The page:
Have you been considering expanding your property portfolio, but do not have the spare cash to do so? Have you considered using equity in your property to bridge the gap between your cash shortfall and the deposit required for an investment property?
What is an investment property?
An investment property is a home that is purchased with the intention of renting the property out, or to ‘Flip it’.
‘Flipping’ a home refers to the process in which investors will purchase a property in a rapidly growing are with the intention to sell it later for a profit or make renovations to increase its value.
What makes an investment loan different to a regular home loan?
There are loans that specifically cater to investing. While these loans operate in the same way as a regular home loan, it can come with additional fees or a higher interest rate.
While lending conventions are slightly stricter for investment loans, the expected rental income you anticipate earning is also considered.
What your investment strategy may be for the property can also determine the best way to structure your loan facilities, i.e., fixed rates, variable rates, interest only, principal and interest, etc.
What are the pros and cons to an investment property?
We have outlined a few key advantages and disadvantages when it comes to investing in the property market.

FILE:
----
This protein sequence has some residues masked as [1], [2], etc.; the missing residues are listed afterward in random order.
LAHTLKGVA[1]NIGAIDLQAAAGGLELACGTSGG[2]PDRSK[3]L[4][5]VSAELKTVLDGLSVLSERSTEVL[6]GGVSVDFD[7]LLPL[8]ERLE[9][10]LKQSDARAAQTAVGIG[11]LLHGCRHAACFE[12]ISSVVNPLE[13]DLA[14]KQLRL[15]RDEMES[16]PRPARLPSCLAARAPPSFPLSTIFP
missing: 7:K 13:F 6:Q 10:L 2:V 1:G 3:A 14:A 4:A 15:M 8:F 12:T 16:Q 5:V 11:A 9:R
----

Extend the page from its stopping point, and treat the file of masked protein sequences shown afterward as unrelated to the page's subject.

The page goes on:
Things to Consider
Prior to applying for your investment loan, there are a few things you may want to check:
1. Credit History
A good credit score is vital for lenders, as they want to see proof of repayments. They will take any arrears and overdraws into consideration when assessing your application.
Lenders like to see a good employment history with steady incomes, and usually look for applicants with consistency in their employment role and industry. If there has been changes in employment in short period of time, the lenders will look t the gap between employment and your prior work positions.
3. Loan to Value Ratio (LVR)
LVR refers to how much equity you have vs how much you need to borrow. The higher your deposit, the lower your LVR. Lenders value a low LVR, so save as much as you can!
4. Borrowing Power
Your borrowing power starts with your income vs your expenses. Calculate how much disposable income you have this month to get an idea of your borrowing power.
5. Fees & Ongoing Costs
As mentioned earlier, investment properties may attract a higher interest rate resulting in higher ongoing holding costs. Further to that, investment property expenses and potentially land tax can also be incurred, so make sure you are accounting for this in your budgeting.
6. The Property
As the lender will be taking on the property as security, they will do full valuations on the property to assess the risk to the bank. Therefore, looking at properties that are not considered liveable or are in dire need of renovations, may also impact the lenders decision around accepting the property as security.
If you are considering investing in property, get us on your side. We can help you with assessing your borrowing power, applying for your loan and everything in between! Fill out the form below, and we will be in touch within 24 hours to talk with you further and start your journey in expanding your property portfolio!